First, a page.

College at SUU Renamed to the Beverley Taylor Sorenson College of Education
June 01, 2006
The College of Education at Southern Utah University has been renamed to the Beverley Taylor Sorenson College of Education. This is an unprecedented event for SUU, as no other colleges on campus have a person’s name attached to it.
This naming event immediately follows the Sorenson Legacy Foundation’s announcement that it will donating $2 million to the University’s College of Education, in addition to the March 2nd donation of a $1 million endowed chair for music education at SUU.
The Sorenson Legacy Foundation was established by the James LeVoy and Beverley Taylor Sorenson family to promote charitable, religious, educational, literary and scientific endeavors. It has contributed more than $5 million to SUU in the past six years.
“The Sorenson Legacy Foundation’s generosity comes at a pivotal time in the history of Southern Utah University, and especially of its hallmark teaching training program,” SUU President Steven D. Bennion says. “The Sorensons’ commitment to bolstering this program further guarantees excellence for the college’s faculty, the future education of SUU students, and for the countless students they will go on to teach.”
The donation will be used to help augment SUU’s College of Education, including construction of a leading-edge teacher education building that will be tied to the original teacher education building, “Old Main,” in the heart of the SUU campus.
“This naming of a college is an unprecedented event in the University’s history, ” says Bennion. “Southern Utah University is proud to have a college named in honor of this exemplary woman.”
Beverley Taylor Sorenson has dedicated many years of her life to improving the profession of teaching and enriching the lives of young people through education. In 1995, she founded Art Works for Kids (www.artworksforkids.org) which holds the mission to be a catalyst in supporting innovative and sequential fine arts education for Utah children in music, dance, visual art and drama through partnerships with universities, schools, school districts and community organizations.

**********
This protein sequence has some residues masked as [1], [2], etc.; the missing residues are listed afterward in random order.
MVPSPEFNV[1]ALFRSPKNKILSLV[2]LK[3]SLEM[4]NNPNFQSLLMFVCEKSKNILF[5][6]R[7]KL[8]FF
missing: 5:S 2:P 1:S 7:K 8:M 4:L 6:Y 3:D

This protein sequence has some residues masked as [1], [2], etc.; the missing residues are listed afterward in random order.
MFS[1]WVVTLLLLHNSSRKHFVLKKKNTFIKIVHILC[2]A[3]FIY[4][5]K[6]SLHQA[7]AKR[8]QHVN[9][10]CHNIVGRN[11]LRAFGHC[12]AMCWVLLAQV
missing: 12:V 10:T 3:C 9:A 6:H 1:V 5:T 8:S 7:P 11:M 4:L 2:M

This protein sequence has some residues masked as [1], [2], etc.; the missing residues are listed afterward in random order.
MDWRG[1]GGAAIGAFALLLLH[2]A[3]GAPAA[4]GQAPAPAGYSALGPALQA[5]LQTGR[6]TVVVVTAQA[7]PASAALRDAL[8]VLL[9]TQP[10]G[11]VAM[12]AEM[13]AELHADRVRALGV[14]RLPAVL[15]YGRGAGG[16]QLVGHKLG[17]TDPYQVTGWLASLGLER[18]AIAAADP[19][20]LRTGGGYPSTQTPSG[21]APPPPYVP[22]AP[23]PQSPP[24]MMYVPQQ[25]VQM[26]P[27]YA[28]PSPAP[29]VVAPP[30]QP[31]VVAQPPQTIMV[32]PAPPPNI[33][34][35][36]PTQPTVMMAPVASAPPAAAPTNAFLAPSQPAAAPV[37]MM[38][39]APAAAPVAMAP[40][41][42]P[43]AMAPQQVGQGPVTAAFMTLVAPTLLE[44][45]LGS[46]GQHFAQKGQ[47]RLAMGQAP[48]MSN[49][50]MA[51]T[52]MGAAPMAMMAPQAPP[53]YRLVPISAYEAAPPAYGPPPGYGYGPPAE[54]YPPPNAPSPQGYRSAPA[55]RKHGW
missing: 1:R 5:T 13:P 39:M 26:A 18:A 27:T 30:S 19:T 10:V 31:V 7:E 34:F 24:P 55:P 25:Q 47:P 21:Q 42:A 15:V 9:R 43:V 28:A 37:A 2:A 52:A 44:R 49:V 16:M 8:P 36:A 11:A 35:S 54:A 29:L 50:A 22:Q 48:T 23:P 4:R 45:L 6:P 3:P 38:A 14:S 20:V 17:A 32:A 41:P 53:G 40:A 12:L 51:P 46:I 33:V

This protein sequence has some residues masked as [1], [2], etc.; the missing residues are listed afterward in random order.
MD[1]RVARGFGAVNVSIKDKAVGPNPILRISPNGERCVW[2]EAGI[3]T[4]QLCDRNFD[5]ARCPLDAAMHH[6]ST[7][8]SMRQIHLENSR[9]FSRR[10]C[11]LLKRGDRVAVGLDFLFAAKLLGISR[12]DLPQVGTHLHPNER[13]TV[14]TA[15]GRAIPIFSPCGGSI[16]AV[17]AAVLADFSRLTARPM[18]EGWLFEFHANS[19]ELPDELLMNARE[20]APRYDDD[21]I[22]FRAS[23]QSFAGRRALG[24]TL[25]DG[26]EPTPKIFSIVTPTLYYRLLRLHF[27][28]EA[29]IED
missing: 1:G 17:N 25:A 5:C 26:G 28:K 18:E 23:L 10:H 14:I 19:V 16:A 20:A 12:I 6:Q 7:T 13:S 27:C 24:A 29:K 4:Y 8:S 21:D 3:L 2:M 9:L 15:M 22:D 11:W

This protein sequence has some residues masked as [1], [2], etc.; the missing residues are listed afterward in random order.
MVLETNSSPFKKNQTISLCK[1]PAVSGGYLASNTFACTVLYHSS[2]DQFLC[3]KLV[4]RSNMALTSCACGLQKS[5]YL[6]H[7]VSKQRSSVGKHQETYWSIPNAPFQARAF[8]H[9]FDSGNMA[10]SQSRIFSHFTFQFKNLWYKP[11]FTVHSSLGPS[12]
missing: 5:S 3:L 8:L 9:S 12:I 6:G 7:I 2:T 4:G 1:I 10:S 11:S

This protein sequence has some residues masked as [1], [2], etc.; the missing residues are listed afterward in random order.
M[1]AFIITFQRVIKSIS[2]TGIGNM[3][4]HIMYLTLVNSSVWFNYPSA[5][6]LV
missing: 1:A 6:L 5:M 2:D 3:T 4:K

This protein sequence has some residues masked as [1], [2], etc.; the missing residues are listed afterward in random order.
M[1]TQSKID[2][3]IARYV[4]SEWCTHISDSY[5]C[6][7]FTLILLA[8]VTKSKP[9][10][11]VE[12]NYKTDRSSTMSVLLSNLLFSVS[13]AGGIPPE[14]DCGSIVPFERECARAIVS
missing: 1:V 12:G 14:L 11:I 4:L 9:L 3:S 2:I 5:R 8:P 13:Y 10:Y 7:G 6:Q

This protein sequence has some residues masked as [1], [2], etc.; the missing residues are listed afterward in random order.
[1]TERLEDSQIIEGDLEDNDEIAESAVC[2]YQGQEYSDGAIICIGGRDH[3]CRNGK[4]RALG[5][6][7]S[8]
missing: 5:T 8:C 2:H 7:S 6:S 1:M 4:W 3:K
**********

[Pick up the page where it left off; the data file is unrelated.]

“We are honored to support the mission of Southern Utah University to educate and train great teachers for Utah and its children,” said Beverley Taylor Sorenson. “Through its quality teacher training programs, this fine school will influence the lives of countless teachers and children for good.”
The Beverley Taylor Sorenson College of Education is accredited by the nation’s top accrediting agency, the National Council for the Accreditation of Teacher Education.
The Passion of Beverley Taylor Sorenson
Beverley Taylor Sorenson may best be described as a Renaissance woman because she truly does have expertise and interest in many varied segments of life. Mrs. Sorenson has known her goals and dreams since she was five years old and worked hard toward achieving them ever since. Beverley states, “I have a passion for children that is a big part of my life.
“I knew I wanted to teach children when I was in Kindergarten,” She says with a twinkle of excitement in her eyes. Now, some 76 years later, she still pursues that dream of influencing children in a positive way with real passion.
As a child, she set three goals: become a teacher, save $1,000, and go to college. She worked for six hours each day at a local post office in Salt Lake City to accomplish two of those goals—work her way through a college degree at the University of Utah and save $1,000. Shortly thereafter she reached her other goal by becoming a Kindergarten teacher in a Quaker school in Brooklyn, New York.
Beverley came by her love of music and the arts naturally—by enjoying it within her home the entire time she was growing up. Her two elder sisters, Helen and Virginia, were very talented musically and took piano lessons on their way to becoming accomplished musicians themselves. The economic realities of the Depression dictated that Beverley take piano lessons from her older sisters, and that relationship helped form a very strong bond between sisters. “We had a piano in our home and mom saw to it that we all practiced,” remembers Beverley. She and her sisters took turns playing the piano and dancing while they provided entertainment at CCC camps shortly after the Depression. Beverley also took piano lessons from a concert pianist while living in her NYC apartment overlooking the Hudson River. Beverley’s love of the arts is also strong in the area of dance. She performed solo and with her sisters often. She loved to perform and remembers winning a jitterbug contest many years ago.
She met the love of her life in December 1945, when James Sorenson saw her at a Gold and Green Ball after church. He asked if he could escort her home and it was only three dates later that James asked for her hand in marriage. On July 23rd, the couple will celebrate their 60th wedding anniversary. They both love young people and together they enjoy their eight children, 48 grandchildren and 20 great grandchildren.
In the spring of 1995, Beverley walked into Lincoln Elementary School in Salt Lake City and witnessed the positive and life-changing effect the arts were having on at-risk students. It was that act that motivated her to found the Art Works for Kids Organization to bring sequential and ongoing quality arts instruction into Utah’s schools. More than 11 years later, the organization is growing and thriving across the state, thanks to Beverley’s solid commitment, leadership and dedicated team. “I usually spend a lot of my Tuesdays and Thursdays doing foundation work,” states Beverley. She continues, “Everything I’m doing is trying to give children the best.” James succinctly sums up the inspiration driving his wife with the brief statement: “Her power is in her heart.”